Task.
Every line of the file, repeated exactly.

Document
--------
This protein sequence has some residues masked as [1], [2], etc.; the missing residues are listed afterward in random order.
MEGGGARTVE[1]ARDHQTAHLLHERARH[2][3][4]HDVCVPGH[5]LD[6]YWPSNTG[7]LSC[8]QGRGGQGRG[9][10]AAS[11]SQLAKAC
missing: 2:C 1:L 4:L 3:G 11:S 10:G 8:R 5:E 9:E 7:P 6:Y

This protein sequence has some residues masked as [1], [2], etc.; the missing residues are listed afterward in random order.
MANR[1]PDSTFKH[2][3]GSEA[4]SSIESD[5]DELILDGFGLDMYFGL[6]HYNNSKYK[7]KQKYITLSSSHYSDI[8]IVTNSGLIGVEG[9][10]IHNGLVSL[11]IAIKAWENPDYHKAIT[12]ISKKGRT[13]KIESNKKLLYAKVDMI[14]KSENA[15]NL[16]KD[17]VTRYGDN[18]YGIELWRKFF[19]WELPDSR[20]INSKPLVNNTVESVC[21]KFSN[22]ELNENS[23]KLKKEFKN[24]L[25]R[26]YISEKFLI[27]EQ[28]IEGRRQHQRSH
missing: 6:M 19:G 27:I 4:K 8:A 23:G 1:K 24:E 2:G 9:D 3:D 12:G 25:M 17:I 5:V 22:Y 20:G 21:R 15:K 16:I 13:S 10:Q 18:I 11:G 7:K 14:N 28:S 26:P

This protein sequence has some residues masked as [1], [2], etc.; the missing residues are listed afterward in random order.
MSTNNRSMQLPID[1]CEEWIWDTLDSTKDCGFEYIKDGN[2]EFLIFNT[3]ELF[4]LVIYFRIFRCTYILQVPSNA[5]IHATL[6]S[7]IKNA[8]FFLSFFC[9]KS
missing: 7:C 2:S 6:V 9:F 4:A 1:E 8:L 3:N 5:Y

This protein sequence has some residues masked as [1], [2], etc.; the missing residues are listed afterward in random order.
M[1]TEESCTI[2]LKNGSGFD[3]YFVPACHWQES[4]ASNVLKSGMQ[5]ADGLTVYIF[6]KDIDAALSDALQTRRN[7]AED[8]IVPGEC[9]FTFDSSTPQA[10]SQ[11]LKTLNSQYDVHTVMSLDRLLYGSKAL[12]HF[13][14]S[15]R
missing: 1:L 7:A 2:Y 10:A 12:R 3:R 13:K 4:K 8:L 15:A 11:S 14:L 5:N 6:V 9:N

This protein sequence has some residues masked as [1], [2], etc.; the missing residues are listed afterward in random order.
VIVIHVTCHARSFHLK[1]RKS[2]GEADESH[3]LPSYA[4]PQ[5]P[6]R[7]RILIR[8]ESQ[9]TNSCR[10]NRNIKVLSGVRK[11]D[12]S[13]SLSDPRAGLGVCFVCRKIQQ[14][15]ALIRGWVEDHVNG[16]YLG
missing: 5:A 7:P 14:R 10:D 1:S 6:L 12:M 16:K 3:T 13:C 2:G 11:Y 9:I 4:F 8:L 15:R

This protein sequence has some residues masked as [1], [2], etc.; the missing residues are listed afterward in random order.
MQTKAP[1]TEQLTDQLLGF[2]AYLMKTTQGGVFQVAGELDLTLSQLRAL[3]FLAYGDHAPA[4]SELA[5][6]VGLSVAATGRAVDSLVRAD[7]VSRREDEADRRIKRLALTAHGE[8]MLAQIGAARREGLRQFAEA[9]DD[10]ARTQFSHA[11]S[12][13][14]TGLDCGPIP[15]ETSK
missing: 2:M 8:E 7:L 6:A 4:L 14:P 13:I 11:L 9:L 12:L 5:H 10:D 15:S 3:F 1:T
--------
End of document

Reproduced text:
This protein sequence has some residues masked as [1], [2], etc.; the missing residues are listed afterward in random order.
MEGGGARTVE[1]ARDHQTAHLLHERARH[2][3][4]HDVCVPGH[5]LD[6]YWPSNTG[7]LSC[8]QGRGGQGRG[9][10]AAS[11]SQLAKAC
missing: 2:C 1:L 4:L 3:G 11:S 10:G 8:R 5:E 9:E 7:P 6:Y

This protein sequence has some residues masked as [1], [2], etc.; the missing residues are listed afterward in random order.
MANR[1]PDSTFKH[2][3]GSEA[4]SSIESD[5]DELILDGFGLDMYFGL[6]HYNNSKYK[7]KQKYITLSSSHYSDI[8]IVTNSGLIGVEG[9][10]IHNGLVSL[11]IAIKAWENPDYHKAIT[12]ISKKGRT[13]KIESNKKLLYAKVDMI[14]KSENA[15]NL[16]KD[17]VTRYGDN[18]YGIELWRKFF[19]WELPDSR[20]INSKPLVNNTVESVC[21]KFSN[22]ELNENS[23]KLKKEFKN[24]L[25]R[26]YISEKFLI[27]EQ[28]IEGRRQHQRSH
missing: 6:M 19:G 27:I 4:K 8:A 23:G 1:K 24:E 2:G 9:D 3:D 12:G 25:M 17:I 5:V 22:Y 20:G 21:R 15:K 16:I 13:S 10:Q 18:I 11:G 7:K 14:N 28:S 26:P

This protein sequence has some residues masked as [1], [2], etc.; the missing residues are listed afterward in random order.
MSTNNRSMQLPID[1]CEEWIWDTLDSTKDCGFEYIKDGN[2]EFLIFNT[3]ELF[4]LVIYFRIFRCTYILQVPSNA[5]IHATL[6]S[7]IKNA[8]FFLSFFC[9]KS
missing: 7:C 2:S 6:V 9:F 4:A 1:E 8:L 3:N 5:Y

This protein sequence has some residues masked as [1], [2], etc.; the missing residues are listed afterward in random order.
M[1]TEESCTI[2]LKNGSGFD[3]YFVPACHWQES[4]ASNVLKSGMQ[5]ADGLTVYIF[6]KDIDAALSDALQTRRN[7]AED[8]IVPGEC[9]FTFDSSTPQA[10]SQ[11]LKTLNSQYDVHTVMSLDRLLYGSKAL[12]HF[13][14]S[15]R
missing: 1:L 7:A 2:Y 10:A 12:R 3:R 13:K 4:K 8:L 15:A 11:S 14:L 5:N 6:V 9:N

This protein sequence has some residues masked as [1], [2], etc.; the missing residues are listed afterward in random order.
VIVIHVTCHARSFHLK[1]RKS[2]GEADESH[3]LPSYA[4]PQ[5]P[6]R[7]RILIR[8]ESQ[9]TNSCR[10]NRNIKVLSGVRK[11]D[12]S[13]SLSDPRAGLGVCFVCRKIQQ[14][15]ALIRGWVEDHVNG[16]YLG
missing: 5:A 7:P 14:R 10:D 1:S 6:L 12:M 16:K 3:T 13:C 2:G 11:Y 9:I 4:F 8:L 15:R

This protein sequence has some residues masked as [1], [2], etc.; the missing residues are listed afterward in random order.
MQTKAP[1]TEQLTDQLLGF[2]AYLMKTTQGGVFQVAGELDLTLSQLRAL[3]FLAYGDHAPA[4]SELA[5][6]VGLSVAATGRAVDSLVRAD[7]VSRREDEADRRIKRLALTAHGE[8]MLAQIGAARREGLRQFAEA[9]DD[10]ARTQFSHA[11]S[12][13][14]TGLDCGPIP[15]ETSK
missing: 2:M 8:E 7:L 6:A 4:L 14:P 13:I 11:L 9:L 12:L 5:H 10:D 15:S 3:F 1:T